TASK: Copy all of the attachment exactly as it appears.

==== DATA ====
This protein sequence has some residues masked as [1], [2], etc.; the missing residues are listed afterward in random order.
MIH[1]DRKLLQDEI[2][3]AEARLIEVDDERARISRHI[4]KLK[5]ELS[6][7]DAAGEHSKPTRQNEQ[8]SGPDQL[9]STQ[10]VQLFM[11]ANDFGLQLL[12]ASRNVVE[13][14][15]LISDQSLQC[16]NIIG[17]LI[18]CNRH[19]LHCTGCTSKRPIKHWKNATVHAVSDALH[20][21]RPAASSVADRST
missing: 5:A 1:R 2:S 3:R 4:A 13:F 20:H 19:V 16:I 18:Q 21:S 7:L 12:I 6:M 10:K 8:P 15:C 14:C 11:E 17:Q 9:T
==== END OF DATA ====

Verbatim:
This protein sequence has some residues masked as [1], [2], etc.; the missing residues are listed afterward in random order.
MIH[1]DRKLLQDEI[2][3]AEARLIEVDDERARISRHI[4]KLK[5]ELS[6][7]DAAGEHSKPTRQNEQ[8]SGPDQL[9]STQ[10]VQLFM[11]ANDFGLQLL[12]ASRNVVE[13][14][15]LISDQSLQC[16]NIIG[17]LI[18]CNRH[19]LHCTGCTSKRPIKHWKNATVHAVSDALH[20][21]RPAASSVADRST
missing: 5:A 1:R 2:S 3:R 4:A 13:F 20:H 19:V 16:I 18:Q 21:S 7:L 12:I 6:M 10:K 8:P 15:C 14:C 11:E 17:Q 9:T